South Africa’s department of basic education congratulates the matric class of 2018 on Twitter.
President Cyril Ramaphosa has congratulated the matric class of 2018 for keeping the pass rate above 70%.
On Thursday evening Basic Education Minister Angie Motshekga announced that the overall 2018 pass rate, with progressed pupils included, stands at 78.2%. This was a 3.1 percentage point improvement from the 75.1% achieved in 2017.
When progressed pupils are excluded, the overall pass rate stands at 79.4%. This is a 2.9 percentage point increase from the 76.5% achieved in 2017.
“As South Africans, we can all take pride in the dedication shown by learners and educators. Together, they have presented our nation with another cohort of young people whose life chances have been significantly enhanced, and whose success in basic education is indeed reversing the damage inflicted on generations of South Africans who were deprived of quality education under apartheid,” said Ramaphosa.
Gauteng leads the pack
The total number of candidates who registered for the November 2018 NSC examinations was 790 843, comprising 624 733 full-time candidates and 176 110 part-time candidates. About 46.2% of these candidates were 16 to 20-year-old females; and 34% of 16 to 20-year-old males.
“Also, important to note, is the fact that 8.8% of the girls and 10.6% of the boys who sat for the 2018 NSC examination were 21-26 years of age – a clear indication of multiple attempts at achieving a National Senior Certificate,” Motshekga said.
In terms of a breakdown of provinces, Gauteng led the pack with the highest pass rate for 2018 at 87.9%, followed by Free State with 87.5%, Western Cape 81.5%, North West 81.1%, Mpumalanga 79%, KwaZulu-Natal 76.2%, Northern Cape 73.3% Eastern Cape 70.6% and the lowest performing province was Limpopo with 69.4%.
Ramaphosa said the class of 2018 was the fourth largest group in the history of basic education to register for an NSC examination. He said this illustrated the impact of government’s support to poor pupils and their families. “This support spans pro-poor funding of schools; the provision of nutritious meals on a daily basis; and the provision of scholar transport to deserving learners on daily basis. “These interventions have led to increased levels of retention of learners and enabled their success in the National Senior Certificate examinations,” the president said. Ramaphosa also encouraged pupils who did not pass to make use of “second chance” programmes.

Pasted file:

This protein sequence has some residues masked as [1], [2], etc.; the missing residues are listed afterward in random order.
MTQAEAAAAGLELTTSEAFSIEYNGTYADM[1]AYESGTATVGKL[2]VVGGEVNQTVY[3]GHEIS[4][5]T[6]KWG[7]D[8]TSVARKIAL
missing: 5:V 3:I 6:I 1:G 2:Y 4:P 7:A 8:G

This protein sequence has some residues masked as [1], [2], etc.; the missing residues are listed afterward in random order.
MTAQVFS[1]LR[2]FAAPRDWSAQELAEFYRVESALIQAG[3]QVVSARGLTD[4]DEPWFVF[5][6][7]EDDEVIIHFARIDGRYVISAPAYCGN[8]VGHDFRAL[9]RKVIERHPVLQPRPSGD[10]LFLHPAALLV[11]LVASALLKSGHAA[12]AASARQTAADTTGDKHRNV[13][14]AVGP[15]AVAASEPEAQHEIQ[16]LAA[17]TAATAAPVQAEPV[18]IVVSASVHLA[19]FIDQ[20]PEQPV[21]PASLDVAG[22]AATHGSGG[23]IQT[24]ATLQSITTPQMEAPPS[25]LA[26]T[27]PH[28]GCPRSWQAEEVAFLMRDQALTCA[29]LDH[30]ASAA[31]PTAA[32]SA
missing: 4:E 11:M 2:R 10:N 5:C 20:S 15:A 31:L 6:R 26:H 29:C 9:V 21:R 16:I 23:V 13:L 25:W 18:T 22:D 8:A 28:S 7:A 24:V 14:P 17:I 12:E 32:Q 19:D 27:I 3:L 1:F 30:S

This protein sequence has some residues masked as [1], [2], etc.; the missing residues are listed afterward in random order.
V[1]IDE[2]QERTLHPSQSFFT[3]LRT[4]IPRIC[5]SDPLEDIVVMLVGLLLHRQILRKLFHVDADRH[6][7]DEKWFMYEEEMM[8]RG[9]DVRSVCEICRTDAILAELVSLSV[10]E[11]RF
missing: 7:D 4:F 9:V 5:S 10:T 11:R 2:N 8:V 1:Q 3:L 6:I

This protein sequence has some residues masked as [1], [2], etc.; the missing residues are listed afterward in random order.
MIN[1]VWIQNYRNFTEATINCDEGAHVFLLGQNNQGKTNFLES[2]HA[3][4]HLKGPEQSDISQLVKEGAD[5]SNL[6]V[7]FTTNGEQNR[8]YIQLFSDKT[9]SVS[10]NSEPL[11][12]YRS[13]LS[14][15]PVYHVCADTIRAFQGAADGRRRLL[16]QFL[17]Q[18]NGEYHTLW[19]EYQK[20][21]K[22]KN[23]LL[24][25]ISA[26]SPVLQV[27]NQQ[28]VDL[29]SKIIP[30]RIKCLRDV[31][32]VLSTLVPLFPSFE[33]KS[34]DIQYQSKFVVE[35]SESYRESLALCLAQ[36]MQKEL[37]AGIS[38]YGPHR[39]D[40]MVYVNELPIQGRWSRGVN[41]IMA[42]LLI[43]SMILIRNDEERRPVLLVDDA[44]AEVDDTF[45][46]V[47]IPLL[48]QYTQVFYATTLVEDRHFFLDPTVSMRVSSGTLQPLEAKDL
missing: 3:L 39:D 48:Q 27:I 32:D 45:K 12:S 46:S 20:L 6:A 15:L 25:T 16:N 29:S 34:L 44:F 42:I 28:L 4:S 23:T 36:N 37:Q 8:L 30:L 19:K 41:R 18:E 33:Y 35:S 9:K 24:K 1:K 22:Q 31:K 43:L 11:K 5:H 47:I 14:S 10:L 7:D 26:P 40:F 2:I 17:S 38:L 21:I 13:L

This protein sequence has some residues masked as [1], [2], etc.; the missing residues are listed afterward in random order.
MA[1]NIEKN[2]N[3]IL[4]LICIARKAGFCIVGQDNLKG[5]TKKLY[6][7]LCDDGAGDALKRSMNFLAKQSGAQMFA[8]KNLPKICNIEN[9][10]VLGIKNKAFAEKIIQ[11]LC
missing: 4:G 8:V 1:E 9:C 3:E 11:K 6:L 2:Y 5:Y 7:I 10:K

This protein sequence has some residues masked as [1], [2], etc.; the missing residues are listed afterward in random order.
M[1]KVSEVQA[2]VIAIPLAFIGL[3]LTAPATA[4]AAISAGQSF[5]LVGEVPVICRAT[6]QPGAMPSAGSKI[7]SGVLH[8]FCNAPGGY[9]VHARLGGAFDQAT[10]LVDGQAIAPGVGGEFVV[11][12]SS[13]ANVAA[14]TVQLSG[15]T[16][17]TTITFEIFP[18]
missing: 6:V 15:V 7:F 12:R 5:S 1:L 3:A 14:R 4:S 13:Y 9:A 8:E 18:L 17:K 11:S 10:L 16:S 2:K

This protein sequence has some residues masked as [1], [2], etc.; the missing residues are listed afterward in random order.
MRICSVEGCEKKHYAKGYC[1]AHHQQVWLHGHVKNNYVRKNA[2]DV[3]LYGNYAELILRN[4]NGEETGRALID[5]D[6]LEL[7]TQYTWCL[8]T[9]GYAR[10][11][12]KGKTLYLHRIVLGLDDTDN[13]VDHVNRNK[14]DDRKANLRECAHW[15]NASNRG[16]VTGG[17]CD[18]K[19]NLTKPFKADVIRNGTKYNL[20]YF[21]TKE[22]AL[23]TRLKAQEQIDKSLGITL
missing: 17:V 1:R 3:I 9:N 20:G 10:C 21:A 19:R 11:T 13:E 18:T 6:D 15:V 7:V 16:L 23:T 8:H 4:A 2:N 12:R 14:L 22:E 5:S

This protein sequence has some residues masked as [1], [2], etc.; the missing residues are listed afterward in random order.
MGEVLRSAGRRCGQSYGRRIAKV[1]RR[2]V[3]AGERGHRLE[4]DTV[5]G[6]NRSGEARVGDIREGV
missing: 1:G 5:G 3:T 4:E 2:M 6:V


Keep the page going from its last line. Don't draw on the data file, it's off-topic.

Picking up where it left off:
Government support for pupils
The class of 2018 had the highest number of progressed pupils. These are candidates who were selected based on strict preconditions for progression.
Motshekga said the pupil progression policy encouraged provinces to progress or condone over-aged pupils who have repeated Grade 11 more than once and give them extra support to write all seven subjects of the 2018 National Senior Certificate (NSC) examinations.
Progressed pupils were given the opportunity to write part of the 2018 NSC examinations in November 2018, and the rest will write in June 2019.
“The support provided to progressed learners by provinces is important, particularly for learners who come from poorer communities,” she said.
For the class of 2018, there were 128 634 registered progressed pupils, of which 33 412 wrote the requisite seven subjects, while the rest wrote some of their exams last year and will continue this year.
Of the progressed pupils who had finished their exams, 20 122 passed. Of these, 2 676 obtained bachelor passes, 8 685 obtained diploma passes, 8 739 obtained higher certificate while 10 obtained NSC passes.
Source link : https://allafrica.com/stories/201901040006.html
Publish date : 2019-01-04 05:07:36